Ask the Experts: Dr Amanda Gummer
Recently the team at Tech-Break HQ spoke with a child psychologist, Dr Amanda Gummer (Child Development Expert & Psychologist), about the worsening problem of tech addictions, the effects it is having on the family and the power of Tech-Break.
How has the pandemic affected tech addiction in society or our overusing of devices?
Dr Amanda Gummer: “It has definitely increased the use of tech but whether it has fuelled addiction is a different question. The pandemic has reduced the opportunities for other forms of activity so it will be key to see how the balance ends up once all of those other activities reopen.”
What impact does excessive tech use have on children in your experience, and what are the benefits of screen-free time for young children?
Dr Amanda Gummer: “The younger the child the more negative impact excessive screen use can have. It is mainly because it prevents other important skill development – e.g. social skills, and attachment. Children’s social development at the point of starting school correlates with their GCSE and A level grades years later so it’s important to make sure social and emotional development is prioritised in the early years. A balanced play diet is as important to children’s social and emotional well-being as a good nutritional diet is to their physical health. Children need plenty of social, active, imaginative, free play and this is not often facilitated through screen-based activities.”
Why is it important for children to see their parents having screen free time and to take tech breaks collectively, rather than just enforcing it for the kids?
Dr Amanda Gummer: “Parents are their children’s version of normal so whatever they do, the children think is normal and even desirable behaviour, so they are likely to copy it.”
What are your long-term concerns for children and teens when they grow into adulthood?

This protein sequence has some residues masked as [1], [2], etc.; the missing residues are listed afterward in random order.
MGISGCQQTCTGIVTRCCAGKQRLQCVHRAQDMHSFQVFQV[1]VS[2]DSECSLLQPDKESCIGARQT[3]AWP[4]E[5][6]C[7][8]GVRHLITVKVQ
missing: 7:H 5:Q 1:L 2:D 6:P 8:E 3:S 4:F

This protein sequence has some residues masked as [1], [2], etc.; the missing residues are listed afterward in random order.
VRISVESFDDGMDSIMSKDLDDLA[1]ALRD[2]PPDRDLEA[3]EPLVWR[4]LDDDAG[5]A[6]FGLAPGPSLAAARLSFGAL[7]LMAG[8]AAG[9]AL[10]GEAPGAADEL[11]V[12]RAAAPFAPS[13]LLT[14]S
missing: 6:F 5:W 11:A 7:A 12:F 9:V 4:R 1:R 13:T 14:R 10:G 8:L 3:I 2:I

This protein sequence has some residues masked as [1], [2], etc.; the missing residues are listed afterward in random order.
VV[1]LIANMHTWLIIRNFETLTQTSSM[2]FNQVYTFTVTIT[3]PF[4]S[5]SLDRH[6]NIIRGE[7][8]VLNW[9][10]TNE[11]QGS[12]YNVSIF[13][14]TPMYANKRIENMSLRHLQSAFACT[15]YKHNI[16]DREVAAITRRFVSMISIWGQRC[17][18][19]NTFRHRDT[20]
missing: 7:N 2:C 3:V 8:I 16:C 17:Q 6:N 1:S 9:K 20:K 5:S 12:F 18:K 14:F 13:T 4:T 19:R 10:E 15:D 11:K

Dr Amanda Gummer: “I am concerned that the real, genuine relationships – the ones that survive life’s ups and downs, will be fewer and less substantial. This can be damaging for people’s mental health. Also, our children’s habits need to be monitored, so children don’t develop compulsive and addictive tendencies towards self-soothing via a device – like many adults already do today.”
From a child’s point of view, why would a product like Tech-Break be more understandable when it comes to screen free time?
Dr Amanda Gummer: “When children do something physical, like putting a device away in a particular place, it can help process and reinforce the routine. Children thrive on routines as it gives them confidence and helps embed healthy habits.”
How does a physical product like Tech-Break help parents enforce screen free time at home?
Dr Amanda Gummer: “Agreeing limits on screen time is great but sometimes parents need a bit of extra help to avoid battles and help children learn to self-regulate. It removes the parent from the enforcer role – especially if the rules have been agreed to by the children.”
Psychologically speaking, why do you think society needs help with controlling tech usage and tech discipline at home?
Dr Amanda Gummer: “Certain activities on screens can be addictive -from games to gambling and social media – they all have addictive elements and developers design the games to be ’sticky’ so it is not surprising that we sometimes struggle to manage them.”
Dr Amanda Gummer
Child Development Expert and Psychologist
Often the media’s go-to expert on child development, play and parenting, Amanda has featured on the BBC, Sky News, LBC and a wide range of print and online press. She created an initiative in 2019 called the ‘balanced play diet’ that looks at the ways children play and how they need to have more active free and imaginative play to aid with their development.